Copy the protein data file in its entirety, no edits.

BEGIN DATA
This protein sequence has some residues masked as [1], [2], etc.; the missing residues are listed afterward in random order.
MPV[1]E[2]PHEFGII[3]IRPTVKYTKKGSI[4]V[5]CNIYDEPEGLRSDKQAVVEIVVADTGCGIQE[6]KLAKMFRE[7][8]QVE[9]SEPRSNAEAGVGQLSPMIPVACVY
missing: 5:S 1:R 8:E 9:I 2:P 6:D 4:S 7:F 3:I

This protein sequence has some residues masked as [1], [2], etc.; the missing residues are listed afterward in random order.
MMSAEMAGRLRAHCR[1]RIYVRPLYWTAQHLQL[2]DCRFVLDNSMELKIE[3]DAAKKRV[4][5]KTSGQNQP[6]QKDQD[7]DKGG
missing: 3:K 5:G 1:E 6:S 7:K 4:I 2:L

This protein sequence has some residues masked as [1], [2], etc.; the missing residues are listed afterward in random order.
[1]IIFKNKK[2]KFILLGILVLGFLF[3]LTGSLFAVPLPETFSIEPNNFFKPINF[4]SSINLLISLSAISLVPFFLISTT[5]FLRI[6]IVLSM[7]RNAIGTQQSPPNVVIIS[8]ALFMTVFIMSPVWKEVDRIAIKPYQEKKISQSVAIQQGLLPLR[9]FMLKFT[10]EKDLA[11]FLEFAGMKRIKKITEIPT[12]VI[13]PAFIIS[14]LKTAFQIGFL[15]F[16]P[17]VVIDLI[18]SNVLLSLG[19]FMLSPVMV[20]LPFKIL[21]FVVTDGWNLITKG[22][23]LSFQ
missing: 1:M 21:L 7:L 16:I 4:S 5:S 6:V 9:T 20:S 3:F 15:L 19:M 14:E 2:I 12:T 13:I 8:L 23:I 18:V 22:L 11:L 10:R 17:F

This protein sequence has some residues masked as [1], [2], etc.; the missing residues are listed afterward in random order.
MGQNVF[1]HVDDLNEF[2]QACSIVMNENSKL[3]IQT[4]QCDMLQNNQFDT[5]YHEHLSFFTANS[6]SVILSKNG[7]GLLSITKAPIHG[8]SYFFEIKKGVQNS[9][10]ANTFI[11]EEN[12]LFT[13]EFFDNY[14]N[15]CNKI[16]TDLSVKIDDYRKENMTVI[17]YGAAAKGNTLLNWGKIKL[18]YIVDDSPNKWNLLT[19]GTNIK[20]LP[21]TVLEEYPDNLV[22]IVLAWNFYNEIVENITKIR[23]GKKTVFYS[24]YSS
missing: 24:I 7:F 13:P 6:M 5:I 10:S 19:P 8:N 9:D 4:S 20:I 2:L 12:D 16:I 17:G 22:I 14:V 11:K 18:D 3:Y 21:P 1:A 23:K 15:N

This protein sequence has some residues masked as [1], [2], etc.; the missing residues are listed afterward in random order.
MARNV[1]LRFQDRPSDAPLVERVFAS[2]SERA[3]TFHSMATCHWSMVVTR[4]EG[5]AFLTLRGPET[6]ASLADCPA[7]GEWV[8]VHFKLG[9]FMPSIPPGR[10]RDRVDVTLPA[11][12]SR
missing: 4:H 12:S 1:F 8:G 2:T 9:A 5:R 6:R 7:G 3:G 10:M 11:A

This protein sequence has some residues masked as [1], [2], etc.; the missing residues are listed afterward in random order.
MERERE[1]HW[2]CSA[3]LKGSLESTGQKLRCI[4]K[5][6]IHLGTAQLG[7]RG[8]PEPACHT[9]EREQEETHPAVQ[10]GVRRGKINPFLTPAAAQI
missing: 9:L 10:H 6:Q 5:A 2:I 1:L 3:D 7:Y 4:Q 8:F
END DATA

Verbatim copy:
This protein sequence has some residues masked as [1], [2], etc.; the missing residues are listed afterward in random order.
MPV[1]E[2]PHEFGII[3]IRPTVKYTKKGSI[4]V[5]CNIYDEPEGLRSDKQAVVEIVVADTGCGIQE[6]KLAKMFRE[7][8]QVE[9]SEPRSNAEAGVGQLSPMIPVACVY
missing: 5:S 1:R 8:E 9:I 2:P 6:D 4:S 7:F 3:I

This protein sequence has some residues masked as [1], [2], etc.; the missing residues are listed afterward in random order.
MMSAEMAGRLRAHCR[1]RIYVRPLYWTAQHLQL[2]DCRFVLDNSMELKIE[3]DAAKKRV[4][5]KTSGQNQP[6]QKDQD[7]DKGG
missing: 3:K 5:G 1:E 6:S 7:K 4:I 2:L

This protein sequence has some residues masked as [1], [2], etc.; the missing residues are listed afterward in random order.
[1]IIFKNKK[2]KFILLGILVLGFLF[3]LTGSLFAVPLPETFSIEPNNFFKPINF[4]SSINLLISLSAISLVPFFLISTT[5]FLRI[6]IVLSM[7]RNAIGTQQSPPNVVIIS[8]ALFMTVFIMSPVWKEVDRIAIKPYQEKKISQSVAIQQGLLPLR[9]FMLKFT[10]EKDLA[11]FLEFAGMKRIKKITEIPT[12]VI[13]PAFIIS[14]LKTAFQIGFL[15]F[16]P[17]VVIDLI[18]SNVLLSLG[19]FMLSPVMV[20]LPFKIL[21]FVVTDGWNLITKG[22][23]LSFQ
missing: 1:M 21:L 7:L 16:I 4:S 5:S 6:V 9:T 20:S 3:F 15:L 19:M 14:E 2:I 12:T 13:I 8:L 23:I 18:V 22:L 11:L 10:R 17:F

This protein sequence has some residues masked as [1], [2], etc.; the missing residues are listed afterward in random order.
MGQNVF[1]HVDDLNEF[2]QACSIVMNENSKL[3]IQT[4]QCDMLQNNQFDT[5]YHEHLSFFTANS[6]SVILSKNG[7]GLLSITKAPIHG[8]SYFFEIKKGVQNS[9][10]ANTFI[11]EEN[12]LFT[13]EFFDNY[14]N[15]CNKI[16]TDLSVKIDDYRKENMTVI[17]YGAAAKGNTLLNWGKIKL[18]YIVDDSPNKWNLLT[19]GTNIK[20]LP[21]TVLEEYPDNLV[22]IVLAWNFYNEIVENITKIR[23]GKKTVFYS[24]YSS
missing: 24:I 7:F 13:P 6:M 5:I 10:S 19:P 8:N 9:D 4:S 20:I 2:L 12:D 16:I 17:G 22:I 14:V 11:K 18:D 3:Y 21:P 1:A 23:K 15:N

This protein sequence has some residues masked as [1], [2], etc.; the missing residues are listed afterward in random order.
MARNV[1]LRFQDRPSDAPLVERVFAS[2]SERA[3]TFHSMATCHWSMVVTR[4]EG[5]AFLTLRGPET[6]ASLADCPA[7]GEWV[8]VHFKLG[9]FMPSIPPGR[10]RDRVDVTLPA[11][12]SR
missing: 4:H 12:S 1:F 8:G 2:T 9:A 5:R 6:R 7:G 3:G 10:M 11:A

This protein sequence has some residues masked as [1], [2], etc.; the missing residues are listed afterward in random order.
MERERE[1]HW[2]CSA[3]LKGSLESTGQKLRCI[4]K[5][6]IHLGTAQLG[7]RG[8]PEPACHT[9]EREQEETHPAVQ[10]GVRRGKINPFLTPAAAQI
missing: 9:L 10:H 6:Q 5:A 2:I 1:L 3:D 7:Y 4:Q 8:F